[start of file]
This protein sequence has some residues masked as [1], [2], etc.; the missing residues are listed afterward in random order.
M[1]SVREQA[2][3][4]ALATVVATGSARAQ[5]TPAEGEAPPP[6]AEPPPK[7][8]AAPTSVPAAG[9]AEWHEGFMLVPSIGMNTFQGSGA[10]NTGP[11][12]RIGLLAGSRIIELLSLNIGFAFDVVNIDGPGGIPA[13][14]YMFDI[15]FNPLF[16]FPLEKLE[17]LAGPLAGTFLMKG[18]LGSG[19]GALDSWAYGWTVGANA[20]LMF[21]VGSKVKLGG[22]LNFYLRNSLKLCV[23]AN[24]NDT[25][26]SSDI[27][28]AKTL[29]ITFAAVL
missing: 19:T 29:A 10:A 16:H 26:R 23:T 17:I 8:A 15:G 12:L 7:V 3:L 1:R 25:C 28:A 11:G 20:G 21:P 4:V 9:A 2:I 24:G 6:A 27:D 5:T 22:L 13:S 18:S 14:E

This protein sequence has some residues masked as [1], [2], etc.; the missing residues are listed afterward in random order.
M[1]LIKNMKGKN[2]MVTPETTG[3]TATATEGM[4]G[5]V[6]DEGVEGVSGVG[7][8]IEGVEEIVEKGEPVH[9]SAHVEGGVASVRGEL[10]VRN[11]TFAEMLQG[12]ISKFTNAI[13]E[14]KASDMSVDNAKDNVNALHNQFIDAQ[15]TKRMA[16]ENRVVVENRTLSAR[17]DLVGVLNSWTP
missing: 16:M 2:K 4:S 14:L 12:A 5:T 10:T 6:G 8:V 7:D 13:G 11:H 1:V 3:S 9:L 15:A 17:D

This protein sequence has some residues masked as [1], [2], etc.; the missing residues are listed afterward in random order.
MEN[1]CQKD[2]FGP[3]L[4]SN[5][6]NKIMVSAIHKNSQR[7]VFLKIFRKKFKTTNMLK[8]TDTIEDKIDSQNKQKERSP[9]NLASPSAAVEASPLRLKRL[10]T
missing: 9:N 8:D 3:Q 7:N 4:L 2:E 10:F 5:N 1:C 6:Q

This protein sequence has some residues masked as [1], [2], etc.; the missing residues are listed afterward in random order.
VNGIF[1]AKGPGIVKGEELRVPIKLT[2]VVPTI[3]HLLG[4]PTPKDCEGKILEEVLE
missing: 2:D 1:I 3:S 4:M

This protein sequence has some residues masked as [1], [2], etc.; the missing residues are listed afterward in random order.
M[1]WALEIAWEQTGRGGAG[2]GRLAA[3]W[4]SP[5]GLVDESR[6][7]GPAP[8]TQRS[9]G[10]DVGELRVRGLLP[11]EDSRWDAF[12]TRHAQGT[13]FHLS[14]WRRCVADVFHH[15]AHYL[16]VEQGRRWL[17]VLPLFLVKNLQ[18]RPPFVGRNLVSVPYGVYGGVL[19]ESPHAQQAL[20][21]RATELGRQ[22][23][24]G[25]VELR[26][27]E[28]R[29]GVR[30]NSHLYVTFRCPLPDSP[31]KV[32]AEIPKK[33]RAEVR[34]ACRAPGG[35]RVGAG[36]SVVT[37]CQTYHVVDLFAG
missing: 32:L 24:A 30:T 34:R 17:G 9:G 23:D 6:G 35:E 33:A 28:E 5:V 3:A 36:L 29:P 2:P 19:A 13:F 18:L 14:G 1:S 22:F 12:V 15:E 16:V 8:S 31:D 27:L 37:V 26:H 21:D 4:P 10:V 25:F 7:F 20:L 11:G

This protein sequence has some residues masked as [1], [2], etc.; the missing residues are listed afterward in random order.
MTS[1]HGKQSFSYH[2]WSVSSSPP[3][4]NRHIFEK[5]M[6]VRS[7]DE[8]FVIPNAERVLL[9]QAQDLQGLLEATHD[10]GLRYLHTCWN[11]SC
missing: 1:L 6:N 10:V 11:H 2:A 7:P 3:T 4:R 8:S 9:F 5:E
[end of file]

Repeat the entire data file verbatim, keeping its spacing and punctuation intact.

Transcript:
This protein sequence has some residues masked as [1], [2], etc.; the missing residues are listed afterward in random order.
M[1]SVREQA[2][3][4]ALATVVATGSARAQ[5]TPAEGEAPPP[6]AEPPPK[7][8]AAPTSVPAAG[9]AEWHEGFMLVPSIGMNTFQGSGA[10]NTGP[11][12]RIGLLAGSRIIELLSLNIGFAFDVVNIDGPGGIPA[13][14]YMFDI[15]FNPLF[16]FPLEKLE[17]LAGPLAGTFLMKG[18]LGSG[19]GALDSWAYGWTVGANA[20]LMF[21]VGSKVKLGG[22]LNFYLRNSLKLCV[23]AN[24]NDT[25][26]SSDI[27][28]AKTL[29]ITFAAVL
missing: 19:T 29:A 10:A 16:H 26:R 23:T 17:I 8:A 15:G 12:L 7:V 3:L 1:R 25:C 28:A 11:G 20:G 21:P 4:V 9:A 2:I 24:G 6:A 27:D 5:T 22:L 13:S 18:S 14:E

This protein sequence has some residues masked as [1], [2], etc.; the missing residues are listed afterward in random order.
M[1]LIKNMKGKN[2]MVTPETTG[3]TATATEGM[4]G[5]V[6]DEGVEGVSGVG[7][8]IEGVEEIVEKGEPVH[9]SAHVEGGVASVRGEL[10]VRN[11]TFAEMLQG[12]ISKFTNAI[13]E[14]KASDMSVDNAKDNVNALHNQFIDAQ[15]TKRMA[16]ENRVVVENRTLSAR[17]DLVGVLNSWTP
missing: 16:M 2:K 4:S 14:L 12:A 5:T 10:T 6:G 8:V 7:D 13:G 11:H 1:V 3:S 9:L 15:A 17:D

This protein sequence has some residues masked as [1], [2], etc.; the missing residues are listed afterward in random order.
MEN[1]CQKD[2]FGP[3]L[4]SN[5][6]NKIMVSAIHKNSQR[7]VFLKIFRKKFKTTNMLK[8]TDTIEDKIDSQNKQKERSP[9]NLASPSAAVEASPLRLKRL[10]T
missing: 9:N 8:D 3:Q 7:N 4:L 2:E 10:F 5:N 1:C 6:Q

This protein sequence has some residues masked as [1], [2], etc.; the missing residues are listed afterward in random order.
VNGIF[1]AKGPGIVKGEELRVPIKLT[2]VVPTI[3]HLLG[4]PTPKDCEGKILEEVLE
missing: 2:D 1:I 3:S 4:M

This protein sequence has some residues masked as [1], [2], etc.; the missing residues are listed afterward in random order.
M[1]WALEIAWEQTGRGGAG[2]GRLAA[3]W[4]SP[5]GLVDESR[6][7]GPAP[8]TQRS[9]G[10]DVGELRVRGLLP[11]EDSRWDAF[12]TRHAQGT[13]FHLS[14]WRRCVADVFHH[15]AHYL[16]VEQGRRWL[17]VLPLFLVKNLQ[18]RPPFVGRNLVSVPYGVYGGVL[19]ESPHAQQAL[20][21]RATELGRQ[22][23][24]G[25]VELR[26][27]E[28]R[29]GVR[30]NSHLYVTFRCPLPDSP[31]KV[32]AEIPKK[33]RAEVR[34]ACRAPGG[35]RVGAG[36]SVVT[37]CQTYHVVDLFAG
missing: 32:L 24:A 30:T 34:R 17:G 9:G 23:D 6:G 35:E 33:A 28:E 5:V 3:A 36:L 29:P 2:P 19:A 13:F 18:L 14:G 1:S 22:F 12:V 15:E 16:V 8:S 31:D 27:L 37:V 26:H 21:D 4:P 10:V 25:F 7:F 20:L 11:G

This protein sequence has some residues masked as [1], [2], etc.; the missing residues are listed afterward in random order.
MTS[1]HGKQSFSYH[2]WSVSSSPP[3][4]NRHIFEK[5]M[6]VRS[7]DE[8]FVIPNAERVLL[9]QAQDLQGLLEATHD[10]GLRYLHTCWN[11]SC
missing: 1:L 6:N 10:V 11:H 2:A 7:P 3:T 4:R 8:S 9:F 5:E